After more than a half century travelling the world, I thought I had Majorca sorted. That I knew all I needed to know about that most popular of holiday islands.
I have just returned from a few days which taught me that the "Now" of Majorca is not a bit like the "Then" of my many previous visits.
So I'll dispense with the usual stroll down memory lane, and introduce you to the Ma-10 road which runs from Andratx in the south-western corner of the island, to Pollenca in the north west. Runs, I should mention, for many twisting and turning kilometres, many steep gradients, up and down and along the Serra de Tramuntana mountain range.
You did not know there was a mountain range on Majorca? Do not fret. Most people do not, because the majority who go there on holiday end up on the opposite – flat – side, with its popular resorts, high rise hotels, good beaches, smiling service. and even tea as mother makes, if you insist.
The north coast is a different Majorca altogether. And the tiny community of Banyalbufar even more so. There you will find the hotel Mar i Vent. It's been a hotel since 1931, run by three generations of the Vives family. It is three-star plus, radiating the grace and poise of an elderly dowager who has experienced the ups and downs of life. Its rooms are well appointed, its service impeccable, its location superb. The sort of hotel which draws people back year after year.
Banyalbufar (the name is Arabic in origin) is 30 kilometres from Palma airport. We planned to hire a car and do some gentle exploring during our brief stay. Things did not go exactly as planned.
In the first place, I had forgotten what a tremendous hassle and time-consuming process it is to pick up a hire car at an airport. It took the best part of an hour to wait in line, sign a couple of forms, discover that the low rate quoted on the web site was but the tip of the financial iceberg, and make our way to where "the Beast" was parked.
Because I had chosen an automatic, the car was larger than we really needed, brand new and stuffed with more electronics than NASA needed to put a couple of men on the moon. We christened it the Beast, and set out to tame it. More or less successfully.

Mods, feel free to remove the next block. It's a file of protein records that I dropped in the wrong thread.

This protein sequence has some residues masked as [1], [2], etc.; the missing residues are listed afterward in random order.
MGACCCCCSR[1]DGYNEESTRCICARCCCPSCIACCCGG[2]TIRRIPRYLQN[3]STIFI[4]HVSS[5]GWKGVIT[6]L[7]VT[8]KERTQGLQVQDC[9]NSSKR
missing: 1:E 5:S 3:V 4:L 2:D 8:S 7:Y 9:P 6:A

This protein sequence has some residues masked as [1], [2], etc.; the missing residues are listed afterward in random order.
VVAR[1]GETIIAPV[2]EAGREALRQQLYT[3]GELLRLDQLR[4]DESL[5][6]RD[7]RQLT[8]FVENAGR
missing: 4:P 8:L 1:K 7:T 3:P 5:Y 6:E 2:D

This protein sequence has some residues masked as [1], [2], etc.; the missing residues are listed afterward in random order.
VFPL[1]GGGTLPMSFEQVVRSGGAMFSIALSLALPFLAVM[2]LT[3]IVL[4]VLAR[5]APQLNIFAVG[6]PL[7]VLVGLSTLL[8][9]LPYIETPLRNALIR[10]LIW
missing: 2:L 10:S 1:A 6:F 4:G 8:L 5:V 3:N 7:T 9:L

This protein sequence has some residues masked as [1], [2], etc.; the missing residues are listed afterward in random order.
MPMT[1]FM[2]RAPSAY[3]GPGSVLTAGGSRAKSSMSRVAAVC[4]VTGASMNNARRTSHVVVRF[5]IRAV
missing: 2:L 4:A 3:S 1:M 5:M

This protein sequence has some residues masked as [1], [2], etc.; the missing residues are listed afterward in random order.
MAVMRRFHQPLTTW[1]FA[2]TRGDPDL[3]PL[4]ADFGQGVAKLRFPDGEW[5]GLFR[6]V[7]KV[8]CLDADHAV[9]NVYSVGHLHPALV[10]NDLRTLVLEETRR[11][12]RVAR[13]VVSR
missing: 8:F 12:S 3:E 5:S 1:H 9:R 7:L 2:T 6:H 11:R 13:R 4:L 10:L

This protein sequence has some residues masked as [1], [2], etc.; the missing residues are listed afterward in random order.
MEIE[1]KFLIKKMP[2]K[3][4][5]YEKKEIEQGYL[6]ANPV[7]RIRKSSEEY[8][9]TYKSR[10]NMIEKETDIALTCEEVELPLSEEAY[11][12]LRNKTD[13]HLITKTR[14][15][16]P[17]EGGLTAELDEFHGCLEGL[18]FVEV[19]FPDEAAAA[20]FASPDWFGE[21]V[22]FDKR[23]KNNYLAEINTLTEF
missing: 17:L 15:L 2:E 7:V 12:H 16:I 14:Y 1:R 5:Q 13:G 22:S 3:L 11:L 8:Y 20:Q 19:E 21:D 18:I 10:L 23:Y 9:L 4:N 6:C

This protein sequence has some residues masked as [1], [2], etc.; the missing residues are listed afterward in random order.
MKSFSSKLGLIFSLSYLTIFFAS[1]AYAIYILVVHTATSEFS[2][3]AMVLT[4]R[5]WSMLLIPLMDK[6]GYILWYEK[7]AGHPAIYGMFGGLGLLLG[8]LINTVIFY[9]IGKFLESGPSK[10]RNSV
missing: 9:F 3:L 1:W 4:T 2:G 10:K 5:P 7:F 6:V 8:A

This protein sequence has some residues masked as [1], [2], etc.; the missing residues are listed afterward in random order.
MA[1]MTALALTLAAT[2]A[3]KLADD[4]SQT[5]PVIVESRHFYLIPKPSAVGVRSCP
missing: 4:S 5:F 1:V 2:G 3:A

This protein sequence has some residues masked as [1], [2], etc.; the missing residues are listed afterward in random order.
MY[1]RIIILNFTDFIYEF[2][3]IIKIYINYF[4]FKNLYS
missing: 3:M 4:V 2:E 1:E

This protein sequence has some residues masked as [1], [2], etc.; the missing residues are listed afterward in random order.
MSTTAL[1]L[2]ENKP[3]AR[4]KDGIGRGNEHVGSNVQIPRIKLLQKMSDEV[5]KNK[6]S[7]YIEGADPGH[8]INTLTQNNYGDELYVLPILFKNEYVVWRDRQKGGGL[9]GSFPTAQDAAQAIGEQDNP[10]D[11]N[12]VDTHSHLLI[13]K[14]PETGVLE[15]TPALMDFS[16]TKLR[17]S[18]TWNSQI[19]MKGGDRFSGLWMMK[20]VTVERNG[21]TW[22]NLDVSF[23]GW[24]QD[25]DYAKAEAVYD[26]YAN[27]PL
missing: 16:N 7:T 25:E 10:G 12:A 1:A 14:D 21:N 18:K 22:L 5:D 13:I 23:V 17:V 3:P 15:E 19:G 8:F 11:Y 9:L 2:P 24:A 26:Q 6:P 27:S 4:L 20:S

I hardly got lost at all on that first journey to Banylabufar, and only a little bit on our subsequent excursions. This was not because the roads weren't excellent and well signposted, but I see no reason to dwell on the matter. I need to tell you about the cyclists.
Which brings me back to the Ma-10 road. (You thought I'd forgotten it, didn't you?) It runs through Banyalbufar, right in front of the hotel, and is unavoidable. It is the main road along that coast, for all its twists and turns and gradients. A difficult enough road at the best of times. But our visit was not at the best of times.
Between mid-March and mid-May, tens of thousands of cyclists descend on Majorca from all parts of northern Europe – and from farther afield for all I know. The vast majority are large men. They come as individuals, sometimes with their spouses, or, overwhelmingly, in club groups.
These men (and spouses) are more than enthusiasts. They are zealots, convinced that right is on their side, motorists are evil polluters of the planet, and – most important – by virtue of their straining leg muscles, straining Lycra shorts and feelings of superiority, that they really do own the road. They certainly thought they owned Ma-10.
They rode in groups, three and four abreast, labouring up hills with a convoy of cars in their wobbling wake. They came, like Kamikaze pilots, freewheeling downhill around blind bends, assuming that no oncoming motorist would have the temerity to overtake their chums.
The Beast did not like them. It longed to charge into their rear wheels and send them flying into ditches, or even over precipices. It positively quivered with evil anticipation as it crept up behind their unsuspecting Lycra-d backsides. It hoped against hope that the freewheelers would come rushing around the blind bends to impale themselves on its front bumper.
I had the devil of a job restraining it, and thought this strange, as the Beast was French – named Picasso – and was presumably aware of its nation's unseemly addiction to cycling.
On the road, the Lycra hordes were bad enough. In restaurants they clattered about in their studded shoes, occupied all the tables and made life difficult for hard-pressed waiters, to say nothing of non-cycling holidaymakers hoping for lunch.
At the Bellavista restaurant in Banyalbufar (which serves massive and sensational salads), the owner had to stand at the door telling them they couldn't bring in their bikes. They argued with him in several languages, including Profane.
In view of all this, I am puzzled as to why that short break on Majorca was such a success. We had an absolutely wonderful time, thanks mainly to the hotel, the sunshine, the superb panoramas of coast and countryside, the food and the wine.
On our last evening, as we finished an excellent dinner in the Cuina de Banyalbufar restaurant, The Lady In My Life, contemplating her second (or possibly third) glass of wine, remarked: "If I had known that being 71 would be so much fun, I would have got here sooner."
Which, in a way, sums up our trip. I hope we return one day, to the hotel Mar i Vent, Banyalbufar's super restaurants, and that lovely landscape.
Not, however, in the cycling season.